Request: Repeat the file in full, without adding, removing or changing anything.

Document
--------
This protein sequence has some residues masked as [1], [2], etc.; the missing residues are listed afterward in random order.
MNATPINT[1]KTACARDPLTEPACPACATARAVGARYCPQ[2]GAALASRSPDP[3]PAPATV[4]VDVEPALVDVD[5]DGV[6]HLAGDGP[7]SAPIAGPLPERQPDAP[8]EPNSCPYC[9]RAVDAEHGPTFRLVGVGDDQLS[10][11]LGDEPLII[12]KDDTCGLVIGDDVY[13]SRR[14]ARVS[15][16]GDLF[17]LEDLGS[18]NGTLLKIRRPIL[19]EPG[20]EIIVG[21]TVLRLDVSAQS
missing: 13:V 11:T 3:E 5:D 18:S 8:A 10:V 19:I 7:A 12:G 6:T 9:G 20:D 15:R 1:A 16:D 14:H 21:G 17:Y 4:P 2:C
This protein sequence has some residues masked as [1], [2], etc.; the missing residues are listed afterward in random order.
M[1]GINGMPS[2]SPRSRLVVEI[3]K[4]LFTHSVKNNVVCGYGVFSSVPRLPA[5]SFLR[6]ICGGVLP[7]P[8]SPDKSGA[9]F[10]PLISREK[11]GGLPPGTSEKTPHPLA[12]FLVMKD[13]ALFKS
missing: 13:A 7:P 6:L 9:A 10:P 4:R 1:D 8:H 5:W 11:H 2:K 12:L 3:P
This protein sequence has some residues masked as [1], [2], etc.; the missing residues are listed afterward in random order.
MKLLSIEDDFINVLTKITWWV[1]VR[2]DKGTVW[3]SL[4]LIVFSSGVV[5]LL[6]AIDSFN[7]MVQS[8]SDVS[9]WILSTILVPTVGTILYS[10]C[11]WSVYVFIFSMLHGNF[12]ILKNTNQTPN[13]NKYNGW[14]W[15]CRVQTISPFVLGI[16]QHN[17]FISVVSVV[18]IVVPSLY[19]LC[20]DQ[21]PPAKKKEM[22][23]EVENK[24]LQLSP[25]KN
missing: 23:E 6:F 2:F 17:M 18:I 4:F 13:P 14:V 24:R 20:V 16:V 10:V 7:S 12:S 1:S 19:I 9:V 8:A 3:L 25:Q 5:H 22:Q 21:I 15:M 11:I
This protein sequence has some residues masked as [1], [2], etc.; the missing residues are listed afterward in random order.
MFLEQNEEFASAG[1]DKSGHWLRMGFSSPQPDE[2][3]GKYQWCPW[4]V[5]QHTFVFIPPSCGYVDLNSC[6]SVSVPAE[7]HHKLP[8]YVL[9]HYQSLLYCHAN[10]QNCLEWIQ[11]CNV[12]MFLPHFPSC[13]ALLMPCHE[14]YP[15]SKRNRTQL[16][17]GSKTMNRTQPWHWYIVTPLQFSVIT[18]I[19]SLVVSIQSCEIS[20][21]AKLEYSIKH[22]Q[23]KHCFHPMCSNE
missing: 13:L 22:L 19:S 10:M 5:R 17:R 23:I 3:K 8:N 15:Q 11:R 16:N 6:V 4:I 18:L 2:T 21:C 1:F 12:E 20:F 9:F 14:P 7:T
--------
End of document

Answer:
This protein sequence has some residues masked as [1], [2], etc.; the missing residues are listed afterward in random order.
MNATPINT[1]KTACARDPLTEPACPACATARAVGARYCPQ[2]GAALASRSPDP[3]PAPATV[4]VDVEPALVDVD[5]DGV[6]HLAGDGP[7]SAPIAGPLPERQPDAP[8]EPNSCPYC[9]RAVDAEHGPTFRLVGVGDDQLS[10][11]LGDEPLII[12]KDDTCGLVIGDDVY[13]SRR[14]ARVS[15][16]GDLF[17]LEDLGS[18]NGTLLKIRRPIL[19]EPG[20]EIIVG[21]TVLRLDVSAQS
missing: 13:V 11:T 3:E 5:D 18:S 8:A 10:V 19:I 7:A 12:G 6:T 9:G 20:D 15:R 1:A 16:D 14:H 21:G 17:Y 4:P 2:C
This protein sequence has some residues masked as [1], [2], etc.; the missing residues are listed afterward in random order.
M[1]GINGMPS[2]SPRSRLVVEI[3]K[4]LFTHSVKNNVVCGYGVFSSVPRLPA[5]SFLR[6]ICGGVLP[7]P[8]SPDKSGA[9]F[10]PLISREK[11]GGLPPGTSEKTPHPLA[12]FLVMKD[13]ALFKS
missing: 13:A 7:P 6:L 9:A 10:P 4:R 1:D 8:H 5:W 11:H 2:K 12:L 3:P
This protein sequence has some residues masked as [1], [2], etc.; the missing residues are listed afterward in random order.
MKLLSIEDDFINVLTKITWWV[1]VR[2]DKGTVW[3]SL[4]LIVFSSGVV[5]LL[6]AIDSFN[7]MVQS[8]SDVS[9]WILSTILVPTVGTILYS[10]C[11]WSVYVFIFSMLHGNF[12]ILKNTNQTPN[13]NKYNGW[14]W[15]CRVQTISPFVLGI[16]QHN[17]FISVVSVV[18]IVVPSLY[19]LC[20]DQ[21]PPAKKKEM[22][23]EVENK[24]LQLSP[25]KN
missing: 23:E 6:F 2:F 17:M 18:I 4:F 13:P 14:V 24:R 20:V 16:V 10:V 7:S 12:S 1:S 19:I 9:V 8:A 3:L 25:Q 5:H 22:Q 21:I 15:M 11:I
This protein sequence has some residues masked as [1], [2], etc.; the missing residues are listed afterward in random order.
MFLEQNEEFASAG[1]DKSGHWLRMGFSSPQPDE[2][3]GKYQWCPW[4]V[5]QHTFVFIPPSCGYVDLNSC[6]SVSVPAE[7]HHKLP[8]YVL[9]HYQSLLYCHAN[10]QNCLEWIQ[11]CNV[12]MFLPHFPSC[13]ALLMPCHE[14]YP[15]SKRNRTQL[16][17]GSKTMNRTQPWHWYIVTPLQFSVIT[18]I[19]SLVVSIQSCEIS[20][21]AKLEYSIKH[22]Q[23]KHCFHPMCSNE
missing: 13:L 22:L 19:S 10:M 5:R 17:R 23:I 3:K 8:N 15:Q 11:R 16:N 6:V 4:I 18:L 2:T 21:C 1:F 12:E 20:F 9:F 14:P 7:T